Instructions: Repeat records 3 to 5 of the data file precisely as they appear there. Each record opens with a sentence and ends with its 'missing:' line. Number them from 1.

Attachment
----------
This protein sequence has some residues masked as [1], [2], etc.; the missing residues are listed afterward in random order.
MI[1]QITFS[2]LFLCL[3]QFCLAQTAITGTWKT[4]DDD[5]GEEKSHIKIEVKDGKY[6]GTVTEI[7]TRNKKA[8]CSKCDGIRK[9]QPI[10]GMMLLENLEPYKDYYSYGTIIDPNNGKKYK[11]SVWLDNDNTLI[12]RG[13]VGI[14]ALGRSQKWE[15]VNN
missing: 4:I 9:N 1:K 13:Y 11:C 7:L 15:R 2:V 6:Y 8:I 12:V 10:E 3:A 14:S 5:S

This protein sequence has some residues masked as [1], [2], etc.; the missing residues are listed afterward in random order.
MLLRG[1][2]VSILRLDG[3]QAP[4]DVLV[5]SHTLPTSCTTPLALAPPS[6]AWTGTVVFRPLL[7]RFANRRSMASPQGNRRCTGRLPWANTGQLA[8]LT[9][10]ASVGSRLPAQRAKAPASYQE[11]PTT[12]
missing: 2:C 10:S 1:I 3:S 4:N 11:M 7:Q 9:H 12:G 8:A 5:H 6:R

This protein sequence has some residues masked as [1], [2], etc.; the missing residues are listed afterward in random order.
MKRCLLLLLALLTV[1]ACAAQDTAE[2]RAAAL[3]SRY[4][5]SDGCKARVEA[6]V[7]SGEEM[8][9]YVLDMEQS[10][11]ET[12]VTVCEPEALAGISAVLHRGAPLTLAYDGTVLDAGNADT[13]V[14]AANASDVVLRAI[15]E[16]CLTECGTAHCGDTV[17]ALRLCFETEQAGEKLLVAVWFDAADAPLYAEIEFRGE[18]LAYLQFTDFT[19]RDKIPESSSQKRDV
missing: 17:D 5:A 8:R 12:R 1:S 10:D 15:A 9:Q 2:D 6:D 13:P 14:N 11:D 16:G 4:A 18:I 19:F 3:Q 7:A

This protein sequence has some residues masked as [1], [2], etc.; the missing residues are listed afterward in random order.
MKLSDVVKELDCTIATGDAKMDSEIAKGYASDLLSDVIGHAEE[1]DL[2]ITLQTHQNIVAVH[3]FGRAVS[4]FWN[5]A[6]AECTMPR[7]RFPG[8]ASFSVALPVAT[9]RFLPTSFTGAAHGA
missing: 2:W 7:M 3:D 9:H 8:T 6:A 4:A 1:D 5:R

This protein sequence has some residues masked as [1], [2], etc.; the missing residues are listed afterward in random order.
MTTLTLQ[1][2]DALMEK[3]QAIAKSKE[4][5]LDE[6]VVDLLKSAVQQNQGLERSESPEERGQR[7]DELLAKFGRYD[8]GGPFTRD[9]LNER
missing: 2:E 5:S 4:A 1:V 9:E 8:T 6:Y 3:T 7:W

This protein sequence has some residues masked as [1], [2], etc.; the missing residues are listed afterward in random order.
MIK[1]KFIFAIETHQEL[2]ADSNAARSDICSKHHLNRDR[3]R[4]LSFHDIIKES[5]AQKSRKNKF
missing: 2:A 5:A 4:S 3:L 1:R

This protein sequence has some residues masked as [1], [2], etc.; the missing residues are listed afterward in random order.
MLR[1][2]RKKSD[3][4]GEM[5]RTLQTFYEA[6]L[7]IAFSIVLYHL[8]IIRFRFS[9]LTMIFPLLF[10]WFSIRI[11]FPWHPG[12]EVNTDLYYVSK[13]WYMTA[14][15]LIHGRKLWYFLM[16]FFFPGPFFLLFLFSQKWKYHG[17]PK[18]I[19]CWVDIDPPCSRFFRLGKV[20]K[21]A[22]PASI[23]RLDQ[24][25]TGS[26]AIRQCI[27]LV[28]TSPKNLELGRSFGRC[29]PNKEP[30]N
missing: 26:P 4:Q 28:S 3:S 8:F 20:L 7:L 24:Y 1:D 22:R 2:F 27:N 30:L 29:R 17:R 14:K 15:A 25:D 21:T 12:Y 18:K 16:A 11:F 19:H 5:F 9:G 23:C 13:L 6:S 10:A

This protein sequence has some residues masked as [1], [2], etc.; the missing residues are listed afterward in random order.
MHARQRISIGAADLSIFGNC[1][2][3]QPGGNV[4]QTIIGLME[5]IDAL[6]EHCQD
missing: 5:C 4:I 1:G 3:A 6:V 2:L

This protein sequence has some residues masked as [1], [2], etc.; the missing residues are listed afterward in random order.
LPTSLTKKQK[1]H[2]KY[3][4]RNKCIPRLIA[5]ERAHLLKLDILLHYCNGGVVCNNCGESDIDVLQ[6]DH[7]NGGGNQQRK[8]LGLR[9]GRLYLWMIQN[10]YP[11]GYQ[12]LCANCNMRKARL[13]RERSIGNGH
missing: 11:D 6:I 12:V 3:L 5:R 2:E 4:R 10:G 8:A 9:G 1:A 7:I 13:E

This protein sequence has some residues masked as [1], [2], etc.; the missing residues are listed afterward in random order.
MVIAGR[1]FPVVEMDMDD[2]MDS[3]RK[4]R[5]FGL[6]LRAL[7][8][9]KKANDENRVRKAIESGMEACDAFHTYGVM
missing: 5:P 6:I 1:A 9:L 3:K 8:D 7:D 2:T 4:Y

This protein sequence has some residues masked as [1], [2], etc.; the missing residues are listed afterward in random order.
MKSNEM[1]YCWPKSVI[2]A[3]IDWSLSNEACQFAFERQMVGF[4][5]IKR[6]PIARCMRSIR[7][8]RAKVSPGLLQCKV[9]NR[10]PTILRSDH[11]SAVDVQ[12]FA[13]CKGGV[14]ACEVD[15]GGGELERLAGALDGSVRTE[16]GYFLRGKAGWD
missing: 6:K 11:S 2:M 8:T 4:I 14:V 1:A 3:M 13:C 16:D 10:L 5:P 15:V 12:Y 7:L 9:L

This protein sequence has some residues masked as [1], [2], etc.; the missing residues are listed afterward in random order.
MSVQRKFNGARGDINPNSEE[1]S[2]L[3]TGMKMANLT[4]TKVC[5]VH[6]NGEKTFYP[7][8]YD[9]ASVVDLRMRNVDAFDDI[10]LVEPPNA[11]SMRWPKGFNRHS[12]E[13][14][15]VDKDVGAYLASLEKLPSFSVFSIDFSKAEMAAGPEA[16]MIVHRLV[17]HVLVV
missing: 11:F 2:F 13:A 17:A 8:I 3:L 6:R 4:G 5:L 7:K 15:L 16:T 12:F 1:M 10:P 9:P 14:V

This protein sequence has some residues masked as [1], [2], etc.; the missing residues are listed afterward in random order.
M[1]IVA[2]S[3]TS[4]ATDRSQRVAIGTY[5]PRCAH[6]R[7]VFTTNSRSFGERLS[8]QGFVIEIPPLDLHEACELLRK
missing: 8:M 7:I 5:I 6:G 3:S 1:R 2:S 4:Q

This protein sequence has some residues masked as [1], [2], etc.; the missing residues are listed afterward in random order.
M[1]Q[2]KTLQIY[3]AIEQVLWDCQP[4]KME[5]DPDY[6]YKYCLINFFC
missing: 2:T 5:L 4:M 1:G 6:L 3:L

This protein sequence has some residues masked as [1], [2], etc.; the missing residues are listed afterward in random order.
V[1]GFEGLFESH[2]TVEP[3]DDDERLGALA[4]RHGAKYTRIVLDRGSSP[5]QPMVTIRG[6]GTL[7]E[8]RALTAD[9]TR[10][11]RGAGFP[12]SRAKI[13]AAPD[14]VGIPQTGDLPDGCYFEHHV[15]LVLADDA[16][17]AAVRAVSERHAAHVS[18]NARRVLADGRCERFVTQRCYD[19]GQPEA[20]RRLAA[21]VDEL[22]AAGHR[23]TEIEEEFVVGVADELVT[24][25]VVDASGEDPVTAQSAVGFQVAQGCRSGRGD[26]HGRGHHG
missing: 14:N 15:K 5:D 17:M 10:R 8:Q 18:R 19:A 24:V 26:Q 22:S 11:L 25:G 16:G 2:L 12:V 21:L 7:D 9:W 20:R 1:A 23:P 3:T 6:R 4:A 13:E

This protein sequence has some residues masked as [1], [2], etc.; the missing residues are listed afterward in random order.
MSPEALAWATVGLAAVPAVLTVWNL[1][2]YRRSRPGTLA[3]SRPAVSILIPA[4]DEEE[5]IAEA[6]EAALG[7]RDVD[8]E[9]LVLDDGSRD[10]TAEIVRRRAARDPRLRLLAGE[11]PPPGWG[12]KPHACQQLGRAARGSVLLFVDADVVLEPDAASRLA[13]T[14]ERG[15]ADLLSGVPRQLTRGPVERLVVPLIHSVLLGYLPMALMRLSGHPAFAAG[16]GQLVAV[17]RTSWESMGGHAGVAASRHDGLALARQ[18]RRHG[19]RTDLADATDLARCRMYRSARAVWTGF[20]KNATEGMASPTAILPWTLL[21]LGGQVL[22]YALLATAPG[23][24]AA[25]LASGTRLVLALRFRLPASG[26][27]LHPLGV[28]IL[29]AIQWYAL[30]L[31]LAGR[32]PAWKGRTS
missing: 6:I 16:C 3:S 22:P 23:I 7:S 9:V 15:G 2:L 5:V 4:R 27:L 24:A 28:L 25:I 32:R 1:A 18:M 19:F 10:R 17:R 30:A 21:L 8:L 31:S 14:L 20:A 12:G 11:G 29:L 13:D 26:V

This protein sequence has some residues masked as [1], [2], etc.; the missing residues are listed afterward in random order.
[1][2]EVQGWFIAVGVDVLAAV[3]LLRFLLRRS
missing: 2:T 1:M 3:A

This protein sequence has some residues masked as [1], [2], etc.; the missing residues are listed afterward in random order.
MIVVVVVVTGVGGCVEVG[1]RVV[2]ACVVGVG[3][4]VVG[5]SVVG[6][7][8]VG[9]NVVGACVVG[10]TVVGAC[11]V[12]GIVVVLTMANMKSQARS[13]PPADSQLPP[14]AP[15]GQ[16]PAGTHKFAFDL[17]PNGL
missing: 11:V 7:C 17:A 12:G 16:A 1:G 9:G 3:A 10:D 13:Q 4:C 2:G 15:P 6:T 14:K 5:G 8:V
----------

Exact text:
This protein sequence has some residues masked as [1], [2], etc.; the missing residues are listed afterward in random order.
MKRCLLLLLALLTV[1]ACAAQDTAE[2]RAAAL[3]SRY[4][5]SDGCKARVEA[6]V[7]SGEEM[8][9]YVLDMEQS[10][11]ET[12]VTVCEPEALAGISAVLHRGAPLTLAYDGTVLDAGNADT[13]V[14]AANASDVVLRAI[15]E[16]CLTECGTAHCGDTV[17]ALRLCFETEQAGEKLLVAVWFDAADAPLYAEIEFRGE[18]LAYLQFTDFT[19]RDKIPESSSQKRDV
missing: 17:D 5:A 8:R 12:R 1:S 10:D 15:A 9:Q 2:D 6:D 13:P 14:N 11:D 16:G 4:A 18:I 19:F 3:Q 7:A

This protein sequence has some residues masked as [1], [2], etc.; the missing residues are listed afterward in random order.
MKLSDVVKELDCTIATGDAKMDSEIAKGYASDLLSDVIGHAEE[1]DL[2]ITLQTHQNIVAVH[3]FGRAVS[4]FWN[5]A[6]AECTMPR[7]RFPG[8]ASFSVALPVAT[9]RFLPTSFTGAAHGA
missing: 2:W 7:M 3:D 9:H 8:T 6:A 4:A 1:D 5:R

This protein sequence has some residues masked as [1], [2], etc.; the missing residues are listed afterward in random order.
MTTLTLQ[1][2]DALMEK[3]QAIAKSKE[4][5]LDE[6]VVDLLKSAVQQNQGLERSESPEERGQR[7]DELLAKFGRYD[8]GGPFTRD[9]LNER
missing: 2:E 5:S 4:A 1:V 9:E 8:T 6:Y 3:T 7:W